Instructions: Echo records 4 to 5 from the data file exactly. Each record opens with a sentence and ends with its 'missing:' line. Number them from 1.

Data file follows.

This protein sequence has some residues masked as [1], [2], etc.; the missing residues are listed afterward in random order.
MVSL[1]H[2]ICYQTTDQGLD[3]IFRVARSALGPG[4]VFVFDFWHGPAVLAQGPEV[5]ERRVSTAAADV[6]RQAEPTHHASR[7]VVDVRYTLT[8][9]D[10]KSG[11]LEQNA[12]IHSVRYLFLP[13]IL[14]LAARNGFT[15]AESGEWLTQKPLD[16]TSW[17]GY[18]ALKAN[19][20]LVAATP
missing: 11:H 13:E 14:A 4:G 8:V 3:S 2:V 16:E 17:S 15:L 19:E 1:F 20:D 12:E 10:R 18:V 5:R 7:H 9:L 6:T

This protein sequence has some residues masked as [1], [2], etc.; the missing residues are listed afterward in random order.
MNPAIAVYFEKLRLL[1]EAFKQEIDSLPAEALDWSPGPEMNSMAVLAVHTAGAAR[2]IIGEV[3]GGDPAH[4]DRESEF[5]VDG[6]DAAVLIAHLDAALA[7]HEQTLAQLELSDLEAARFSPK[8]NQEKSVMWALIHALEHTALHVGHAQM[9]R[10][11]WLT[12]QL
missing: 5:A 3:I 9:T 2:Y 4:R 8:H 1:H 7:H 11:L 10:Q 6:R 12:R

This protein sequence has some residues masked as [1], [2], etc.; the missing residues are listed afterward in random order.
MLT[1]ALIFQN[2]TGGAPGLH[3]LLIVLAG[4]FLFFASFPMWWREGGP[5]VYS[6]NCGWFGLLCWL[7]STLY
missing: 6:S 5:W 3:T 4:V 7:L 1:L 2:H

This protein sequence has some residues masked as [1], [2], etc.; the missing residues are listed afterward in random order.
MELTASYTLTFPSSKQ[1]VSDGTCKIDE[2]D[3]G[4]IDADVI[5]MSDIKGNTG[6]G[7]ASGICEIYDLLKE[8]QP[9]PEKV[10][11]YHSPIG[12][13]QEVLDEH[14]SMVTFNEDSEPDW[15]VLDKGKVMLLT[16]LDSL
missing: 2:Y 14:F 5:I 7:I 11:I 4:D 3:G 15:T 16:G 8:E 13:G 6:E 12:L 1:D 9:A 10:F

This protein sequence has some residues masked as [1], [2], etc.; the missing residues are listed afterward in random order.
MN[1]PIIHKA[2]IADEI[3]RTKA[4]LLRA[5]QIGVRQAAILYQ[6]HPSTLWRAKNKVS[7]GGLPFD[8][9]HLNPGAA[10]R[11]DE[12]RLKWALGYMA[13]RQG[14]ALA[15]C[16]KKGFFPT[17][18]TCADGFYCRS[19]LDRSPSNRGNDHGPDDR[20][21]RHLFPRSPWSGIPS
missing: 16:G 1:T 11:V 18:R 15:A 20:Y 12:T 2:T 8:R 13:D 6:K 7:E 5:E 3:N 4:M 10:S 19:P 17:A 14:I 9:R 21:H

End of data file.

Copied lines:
This protein sequence has some residues masked as [1], [2], etc.; the missing residues are listed afterward in random order.
MELTASYTLTFPSSKQ[1]VSDGTCKIDE[2]D[3]G[4]IDADVI[5]MSDIKGNTG[6]G[7]ASGICEIYDLLKE[8]QP[9]PEKV[10][11]YHSPIG[12][13]QEVLDEH[14]SMVTFNEDSEPDW[15]VLDKGKVMLLT[16]LDSL
missing: 2:Y 14:F 5:I 7:I 11:I 4:D 3:G 15:T 16:G 8:E 13:G 6:E 12:L 1:D 9:A 10:F

This protein sequence has some residues masked as [1], [2], etc.; the missing residues are listed afterward in random order.
MN[1]PIIHKA[2]IADEI[3]RTKA[4]LLRA[5]QIGVRQAAILYQ[6]HPSTLWRAKNKVS[7]GGLPFD[8][9]HLNPGAA[10]R[11]DE[12]RLKWALGYMA[13]RQG[14]ALA[15]C[16]KKGFFPT[17][18]TCADGFYCRS[19]LDRSPSNRGNDHGPDDR[20][21]RHLFPRSPWSGIPS
missing: 16:G 1:T 11:V 18:R 15:A 20:Y 12:T 2:T 8:R 13:D 6:K 7:E 5:E 3:N 4:M 10:S 19:P 17:A 14:I 9:R 21:H